There is infinitely more of good and less                               
        is beneficial to more boys than it is
of evil in the fraternity system than in                                
the debauching sway of John Barley-                                     
corn. Would that the latter might be
completely eradicated from our civiliza-                                
          Other advantages, too, might be
tion! The fraternities, though, are mak-                                
        enumerated. The cementing of life-long
ing a contribution of value to academic                                 
        comradeships is a common occurance.
life and with a few reforms, could be-                                  
        Awkward and uncouth country youngs-
come vastly more valuable.                                              
        ters acquire something of poise and
          Offer Good Living                                             
        polish. Sophisticated city youths who
         have been sedulously shielded at home
  Oine of the useful functions they per-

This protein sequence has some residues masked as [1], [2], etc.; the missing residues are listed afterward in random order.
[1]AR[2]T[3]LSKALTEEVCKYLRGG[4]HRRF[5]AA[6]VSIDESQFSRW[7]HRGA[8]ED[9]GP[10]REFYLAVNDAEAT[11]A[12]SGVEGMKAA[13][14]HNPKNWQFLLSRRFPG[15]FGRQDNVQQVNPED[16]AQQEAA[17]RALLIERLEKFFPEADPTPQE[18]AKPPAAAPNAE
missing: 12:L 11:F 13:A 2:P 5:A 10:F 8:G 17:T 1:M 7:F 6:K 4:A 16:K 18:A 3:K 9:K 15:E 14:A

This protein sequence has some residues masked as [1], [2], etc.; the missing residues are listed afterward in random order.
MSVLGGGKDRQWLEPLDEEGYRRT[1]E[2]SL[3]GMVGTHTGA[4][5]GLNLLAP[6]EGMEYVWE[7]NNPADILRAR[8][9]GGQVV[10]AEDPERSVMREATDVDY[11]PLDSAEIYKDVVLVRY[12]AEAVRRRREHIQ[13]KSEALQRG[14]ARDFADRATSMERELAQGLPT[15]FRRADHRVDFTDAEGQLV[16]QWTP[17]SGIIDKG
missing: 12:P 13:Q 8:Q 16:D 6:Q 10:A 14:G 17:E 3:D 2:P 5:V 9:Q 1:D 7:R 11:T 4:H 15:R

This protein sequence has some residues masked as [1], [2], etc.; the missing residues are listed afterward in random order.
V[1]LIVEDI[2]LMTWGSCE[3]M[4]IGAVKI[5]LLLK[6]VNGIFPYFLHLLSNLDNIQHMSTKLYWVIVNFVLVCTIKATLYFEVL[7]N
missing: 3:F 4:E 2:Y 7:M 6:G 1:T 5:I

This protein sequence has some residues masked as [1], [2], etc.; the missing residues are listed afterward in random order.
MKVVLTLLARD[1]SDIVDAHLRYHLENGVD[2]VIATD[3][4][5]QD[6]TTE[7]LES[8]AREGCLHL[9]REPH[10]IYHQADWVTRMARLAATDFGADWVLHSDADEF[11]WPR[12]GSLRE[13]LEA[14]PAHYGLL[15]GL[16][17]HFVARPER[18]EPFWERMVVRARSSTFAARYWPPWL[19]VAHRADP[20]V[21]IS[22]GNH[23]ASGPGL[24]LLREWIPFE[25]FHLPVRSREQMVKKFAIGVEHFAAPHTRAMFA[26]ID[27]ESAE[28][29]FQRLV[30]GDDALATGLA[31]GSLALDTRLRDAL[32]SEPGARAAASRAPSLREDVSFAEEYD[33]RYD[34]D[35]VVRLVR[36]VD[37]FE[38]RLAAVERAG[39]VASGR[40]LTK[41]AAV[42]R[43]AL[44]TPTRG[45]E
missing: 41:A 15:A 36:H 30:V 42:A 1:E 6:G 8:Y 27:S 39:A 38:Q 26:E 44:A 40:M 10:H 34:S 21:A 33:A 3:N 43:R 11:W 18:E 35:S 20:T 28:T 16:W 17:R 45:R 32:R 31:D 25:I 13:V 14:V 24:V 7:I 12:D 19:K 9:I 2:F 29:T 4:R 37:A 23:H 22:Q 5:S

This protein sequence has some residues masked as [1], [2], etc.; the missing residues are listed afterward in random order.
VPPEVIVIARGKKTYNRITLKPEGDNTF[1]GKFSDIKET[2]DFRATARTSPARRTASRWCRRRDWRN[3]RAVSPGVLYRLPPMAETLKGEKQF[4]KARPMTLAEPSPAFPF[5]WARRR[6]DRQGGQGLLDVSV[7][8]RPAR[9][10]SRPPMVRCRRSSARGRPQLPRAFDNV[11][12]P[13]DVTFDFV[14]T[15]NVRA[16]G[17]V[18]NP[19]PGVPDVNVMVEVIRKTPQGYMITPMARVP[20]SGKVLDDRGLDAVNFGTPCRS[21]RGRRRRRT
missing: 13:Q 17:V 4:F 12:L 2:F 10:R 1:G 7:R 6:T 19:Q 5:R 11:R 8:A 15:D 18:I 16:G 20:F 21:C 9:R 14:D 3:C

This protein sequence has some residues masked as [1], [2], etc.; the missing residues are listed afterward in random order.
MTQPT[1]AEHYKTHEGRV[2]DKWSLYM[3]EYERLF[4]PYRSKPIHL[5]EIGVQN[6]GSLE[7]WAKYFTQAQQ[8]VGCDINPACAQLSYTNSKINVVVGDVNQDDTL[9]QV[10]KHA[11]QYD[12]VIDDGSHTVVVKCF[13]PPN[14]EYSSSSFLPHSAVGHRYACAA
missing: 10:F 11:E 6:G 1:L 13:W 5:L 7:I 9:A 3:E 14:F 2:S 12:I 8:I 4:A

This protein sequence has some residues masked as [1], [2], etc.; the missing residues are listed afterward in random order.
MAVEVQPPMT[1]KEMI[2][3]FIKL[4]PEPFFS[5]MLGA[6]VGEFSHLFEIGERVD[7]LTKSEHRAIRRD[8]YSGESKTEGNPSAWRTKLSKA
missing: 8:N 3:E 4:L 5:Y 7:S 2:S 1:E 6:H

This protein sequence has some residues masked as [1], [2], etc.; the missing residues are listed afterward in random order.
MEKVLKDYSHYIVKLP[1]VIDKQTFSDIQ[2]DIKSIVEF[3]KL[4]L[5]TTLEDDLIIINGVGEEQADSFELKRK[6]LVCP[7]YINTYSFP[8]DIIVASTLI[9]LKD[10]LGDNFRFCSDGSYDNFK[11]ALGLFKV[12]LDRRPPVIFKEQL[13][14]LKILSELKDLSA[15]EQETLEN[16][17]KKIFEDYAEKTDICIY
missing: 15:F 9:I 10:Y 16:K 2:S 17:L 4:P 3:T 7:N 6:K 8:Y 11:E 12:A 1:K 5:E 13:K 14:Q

from contact with those of other social
form, and one the importance of which                                   
        strata, rub elbows, play baseball, foot-
has been generally overlooked, is the                                   
        ball, basketball, argue and quarrel with
providing of good living accommoda-                                     
        sturdy, honest; hard-hitting boys, from
tions for a quarter of the student body.                                
        farm or small town, and both have their
TheeUniversity dormitories for women      "I ought to beg pardonelines
     horizons windened.  We lament the
have taken care of about  ho75 students                                 
        passing of the debating societies with
per year. This was all the University did  are served at regular hours. Pretty
fair  the valuable training they afford. The
until two years ago when Tripp and    health insurance, so the doctors advise,
 fraternity chapter meeting provides a
Adams dormitories for men were com-                                     
        free-for-all debating floor where condi-
pleted. They now house foo. Total                Lonely and Heartsick   
        tions are far less artificial, the particip-
cared for by the University, 775. Our   There is not much chance in a fra-
 ants argue with more conviction, and